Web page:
Thursday, 13 October 2016
Blu-ray Review: Paris Blues (BFI)
Set in an Autumnal Paris, Martin Ritt's 1961 film throws together a quartet of Americans. Two of them - Ram Bowen (Paul Newman) and Eddie Cook (Sidney Poitier) - are jazz musicians drunk on the artistic spirit of the city, and also the freedom it provides.
Lillian (Joanne Woodward) and Connie (Diahann Carroll) are tourists, arriving for a two week stay with the aim of taking in all the popular haunts in this city of lovers.
The arrival of jazz legend Wild Man Moore (Louis Armstrong) sends the local community into a frenzy; many of whom hang out a Marie Seoul's jazz cave where Ram and Eddie play.
After a false start which suggested Ram and Connie could well develop a certain chemistry, Ram takes up with Lillian, leaving Eddie to fall for Connie.
As jealousy and the plight of a talented musician and friend simmer and pop in the background, both men are forced to choose between their potentially rewarding careers and the chance to find real love with adoring partners.
"Paris Blues" is beautifully paced throughout, moving from the exhilarating jam sessions and backroom bust-ups to quiet, reflective moments which involve the most painful soul -
We have Ram showing his drug-addicted buddy a mirror image of what he'll become if he doesn't quit the coke; Eddie, fearful of exposing himself to the racism back home, and there's a fateful encounter between Ram and a music promoter who must decide whether Ram's compositions represent a seriously accomplished piece of work.
Add to this the two smitten females who are convinced their partners are a once-in-a-lifetime find, and you'll see there's a multitude of emotions to take in, all of them conveyed by a first rate cast while the superb soundtrack plays on.
Wild Man's comment to Ram that "They tell me I have to blow real hard to put you down" is entirely correct, and both men participate in an almighty session, blowin' fit to burst, with not a hint of one upmanship. Just the joy of playing, and being a part of great things.The venue, too, is a delight as jazz aficionado's sit at tables with candles perched in wine bottles, living every note as the music flies up the stairs and out into the magical Parisian night air.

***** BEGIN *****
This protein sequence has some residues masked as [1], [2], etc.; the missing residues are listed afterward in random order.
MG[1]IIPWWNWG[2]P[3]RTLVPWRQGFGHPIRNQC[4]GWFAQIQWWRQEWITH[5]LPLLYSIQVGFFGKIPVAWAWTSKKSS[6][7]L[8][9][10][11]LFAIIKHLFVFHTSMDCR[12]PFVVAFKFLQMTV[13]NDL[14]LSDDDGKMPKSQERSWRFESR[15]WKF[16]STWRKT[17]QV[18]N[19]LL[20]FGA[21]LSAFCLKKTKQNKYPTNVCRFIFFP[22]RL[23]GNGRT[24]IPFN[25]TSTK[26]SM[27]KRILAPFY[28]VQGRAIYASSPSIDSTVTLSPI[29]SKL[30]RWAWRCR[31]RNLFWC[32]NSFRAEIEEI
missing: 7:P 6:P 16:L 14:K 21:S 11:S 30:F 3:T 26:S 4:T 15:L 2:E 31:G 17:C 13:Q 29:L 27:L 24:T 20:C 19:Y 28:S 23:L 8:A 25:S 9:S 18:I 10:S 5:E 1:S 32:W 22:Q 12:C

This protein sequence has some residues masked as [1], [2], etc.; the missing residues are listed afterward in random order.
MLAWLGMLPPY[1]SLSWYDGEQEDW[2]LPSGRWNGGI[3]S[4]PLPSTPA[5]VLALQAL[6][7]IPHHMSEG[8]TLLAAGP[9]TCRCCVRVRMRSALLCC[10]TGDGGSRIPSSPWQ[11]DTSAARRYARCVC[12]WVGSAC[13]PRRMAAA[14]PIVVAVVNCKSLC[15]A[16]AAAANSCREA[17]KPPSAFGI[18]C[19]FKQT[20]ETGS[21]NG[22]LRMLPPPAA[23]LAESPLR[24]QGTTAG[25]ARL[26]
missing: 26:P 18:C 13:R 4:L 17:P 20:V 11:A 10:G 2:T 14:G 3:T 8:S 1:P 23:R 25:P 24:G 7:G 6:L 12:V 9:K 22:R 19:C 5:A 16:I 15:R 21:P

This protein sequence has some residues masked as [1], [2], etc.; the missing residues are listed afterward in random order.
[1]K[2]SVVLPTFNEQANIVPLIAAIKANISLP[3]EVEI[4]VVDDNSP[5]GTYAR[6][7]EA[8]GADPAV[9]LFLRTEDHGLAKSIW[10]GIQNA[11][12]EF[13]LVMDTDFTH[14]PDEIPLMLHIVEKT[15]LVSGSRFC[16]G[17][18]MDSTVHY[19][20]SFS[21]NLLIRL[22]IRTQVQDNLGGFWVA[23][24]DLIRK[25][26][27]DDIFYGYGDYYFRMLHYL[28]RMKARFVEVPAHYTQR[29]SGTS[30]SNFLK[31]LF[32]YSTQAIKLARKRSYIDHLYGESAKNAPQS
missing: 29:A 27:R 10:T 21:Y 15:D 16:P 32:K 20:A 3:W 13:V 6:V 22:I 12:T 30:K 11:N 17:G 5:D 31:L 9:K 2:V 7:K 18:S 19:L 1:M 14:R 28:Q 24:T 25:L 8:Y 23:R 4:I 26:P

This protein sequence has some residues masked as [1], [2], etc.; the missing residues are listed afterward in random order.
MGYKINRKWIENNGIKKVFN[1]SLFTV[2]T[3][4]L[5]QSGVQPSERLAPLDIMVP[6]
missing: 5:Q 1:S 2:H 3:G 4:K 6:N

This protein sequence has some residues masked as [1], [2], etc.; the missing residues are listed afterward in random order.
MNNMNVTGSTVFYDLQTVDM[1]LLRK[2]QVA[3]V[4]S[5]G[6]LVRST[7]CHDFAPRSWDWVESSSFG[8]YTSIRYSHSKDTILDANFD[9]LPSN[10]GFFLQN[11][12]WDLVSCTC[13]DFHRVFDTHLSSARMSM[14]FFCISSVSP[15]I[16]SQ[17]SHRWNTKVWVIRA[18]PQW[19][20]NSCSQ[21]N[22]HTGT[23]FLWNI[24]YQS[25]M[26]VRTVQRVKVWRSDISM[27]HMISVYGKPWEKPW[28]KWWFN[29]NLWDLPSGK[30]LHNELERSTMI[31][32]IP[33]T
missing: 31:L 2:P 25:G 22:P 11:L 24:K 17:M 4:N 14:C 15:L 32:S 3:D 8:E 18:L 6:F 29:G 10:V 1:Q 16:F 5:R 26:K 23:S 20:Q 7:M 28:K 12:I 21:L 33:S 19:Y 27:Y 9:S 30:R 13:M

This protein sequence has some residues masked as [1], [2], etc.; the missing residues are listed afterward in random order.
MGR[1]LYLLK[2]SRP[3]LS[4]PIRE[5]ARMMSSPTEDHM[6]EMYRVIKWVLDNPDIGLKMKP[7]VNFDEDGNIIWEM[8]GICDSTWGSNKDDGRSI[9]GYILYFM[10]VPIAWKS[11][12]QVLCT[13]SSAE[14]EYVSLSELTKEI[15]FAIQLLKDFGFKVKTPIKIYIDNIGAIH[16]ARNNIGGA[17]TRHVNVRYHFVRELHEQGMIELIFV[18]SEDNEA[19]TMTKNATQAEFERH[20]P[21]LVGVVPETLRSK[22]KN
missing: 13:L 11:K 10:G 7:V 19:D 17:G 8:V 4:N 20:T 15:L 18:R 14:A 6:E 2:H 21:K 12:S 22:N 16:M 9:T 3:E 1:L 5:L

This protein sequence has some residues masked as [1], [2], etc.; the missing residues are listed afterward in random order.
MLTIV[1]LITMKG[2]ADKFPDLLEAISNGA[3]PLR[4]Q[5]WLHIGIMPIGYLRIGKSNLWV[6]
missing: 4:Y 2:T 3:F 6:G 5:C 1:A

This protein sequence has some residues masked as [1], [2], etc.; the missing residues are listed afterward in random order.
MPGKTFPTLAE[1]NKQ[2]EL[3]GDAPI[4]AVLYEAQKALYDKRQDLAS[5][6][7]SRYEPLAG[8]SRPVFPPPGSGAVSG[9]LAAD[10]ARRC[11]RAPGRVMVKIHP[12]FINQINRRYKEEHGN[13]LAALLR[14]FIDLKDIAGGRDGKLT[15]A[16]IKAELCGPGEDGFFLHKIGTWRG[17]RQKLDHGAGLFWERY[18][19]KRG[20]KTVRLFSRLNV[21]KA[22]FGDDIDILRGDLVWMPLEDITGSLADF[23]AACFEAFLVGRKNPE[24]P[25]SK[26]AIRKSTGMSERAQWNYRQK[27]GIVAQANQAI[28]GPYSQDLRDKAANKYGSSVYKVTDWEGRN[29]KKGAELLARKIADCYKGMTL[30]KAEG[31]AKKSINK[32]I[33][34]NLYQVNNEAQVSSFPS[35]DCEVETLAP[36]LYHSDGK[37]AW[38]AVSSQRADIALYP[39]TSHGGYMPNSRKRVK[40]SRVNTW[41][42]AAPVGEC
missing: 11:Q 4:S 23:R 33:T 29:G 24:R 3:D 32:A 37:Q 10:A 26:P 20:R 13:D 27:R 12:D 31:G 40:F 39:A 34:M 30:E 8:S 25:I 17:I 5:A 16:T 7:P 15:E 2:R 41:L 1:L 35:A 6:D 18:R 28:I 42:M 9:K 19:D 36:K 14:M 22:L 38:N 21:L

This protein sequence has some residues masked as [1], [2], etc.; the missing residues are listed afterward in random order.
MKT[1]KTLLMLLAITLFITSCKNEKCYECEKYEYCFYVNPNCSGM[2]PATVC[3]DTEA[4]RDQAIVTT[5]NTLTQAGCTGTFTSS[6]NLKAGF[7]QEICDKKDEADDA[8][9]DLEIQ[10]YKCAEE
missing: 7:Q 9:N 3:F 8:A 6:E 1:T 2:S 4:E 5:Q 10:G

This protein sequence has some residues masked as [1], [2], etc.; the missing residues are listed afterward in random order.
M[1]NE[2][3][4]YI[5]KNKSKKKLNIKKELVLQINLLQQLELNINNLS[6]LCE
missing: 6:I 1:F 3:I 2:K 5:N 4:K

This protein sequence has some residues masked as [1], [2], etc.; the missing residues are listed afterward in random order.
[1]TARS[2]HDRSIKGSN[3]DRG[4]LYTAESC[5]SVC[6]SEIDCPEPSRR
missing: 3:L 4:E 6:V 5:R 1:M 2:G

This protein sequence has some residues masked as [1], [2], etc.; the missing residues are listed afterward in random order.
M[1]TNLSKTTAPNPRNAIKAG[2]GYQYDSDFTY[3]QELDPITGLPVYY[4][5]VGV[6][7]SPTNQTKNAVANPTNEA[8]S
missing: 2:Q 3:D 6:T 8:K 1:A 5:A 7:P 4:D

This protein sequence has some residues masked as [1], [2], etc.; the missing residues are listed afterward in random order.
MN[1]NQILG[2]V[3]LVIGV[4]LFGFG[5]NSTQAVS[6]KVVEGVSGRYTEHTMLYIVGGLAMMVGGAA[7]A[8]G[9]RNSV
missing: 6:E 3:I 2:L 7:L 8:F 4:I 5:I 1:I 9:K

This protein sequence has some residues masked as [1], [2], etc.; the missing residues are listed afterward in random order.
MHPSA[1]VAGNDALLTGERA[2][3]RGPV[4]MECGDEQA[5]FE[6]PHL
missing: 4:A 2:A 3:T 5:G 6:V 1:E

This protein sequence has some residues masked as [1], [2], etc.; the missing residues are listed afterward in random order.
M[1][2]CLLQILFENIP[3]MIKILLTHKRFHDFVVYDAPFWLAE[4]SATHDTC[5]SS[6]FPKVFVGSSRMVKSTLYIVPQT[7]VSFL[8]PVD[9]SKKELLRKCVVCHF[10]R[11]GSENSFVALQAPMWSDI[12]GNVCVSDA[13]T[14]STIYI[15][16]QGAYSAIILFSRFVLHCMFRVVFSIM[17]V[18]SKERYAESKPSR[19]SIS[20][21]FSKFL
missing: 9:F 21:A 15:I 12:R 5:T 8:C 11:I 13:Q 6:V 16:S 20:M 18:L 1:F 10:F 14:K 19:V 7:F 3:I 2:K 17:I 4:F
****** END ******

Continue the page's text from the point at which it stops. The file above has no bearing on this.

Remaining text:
"Paris Blues" captures the atmosphere of these venues, but also explores the fallout from musical infatuation and genuine fears about the specter of racism that haunts many who left their countries for something better. It's an absorbing study of how lives can change so quickly and why we sometimes do things for the wrong reasons.
This BFI release is part of their Black Star season, dedicated to the power and versatility of black actors.
"Paris Blues" certainly looks splendid in HD, with exquisite detail. Duke Ellington's Oscar-nominated score can be enjoyed to the full on an isolated music and effects track.
Adrian Martin is fast becoming my favourite when it comes to the audio commentary department, so I was pleased to discover he takes the microphone here to deliver an informative talk.
Adrian goes into the wealth of information and detail in various scenes; talks about method actors and character psychology; brings "One Eyed Jacks", Brando and John Cassavetes into the equation, and discusses the mixture of studio and location shots. Adrian acknowledges "Paris Blues" was not a highly regarded film at the time, but makes a solid case as to why it offers real value.
The BFI also includes a stills gallery, comprising of b/w and colour stills, plus film posters and there's also a 2m 49s trailer.
You'll also find a booklet in this dual format release, which includes essays from Nicolas Pillai and Rashida K. Braggs, together with Philip Kemp's look at the career of
"Paris Blues" will be available to buy from 24th October. Highly recommended!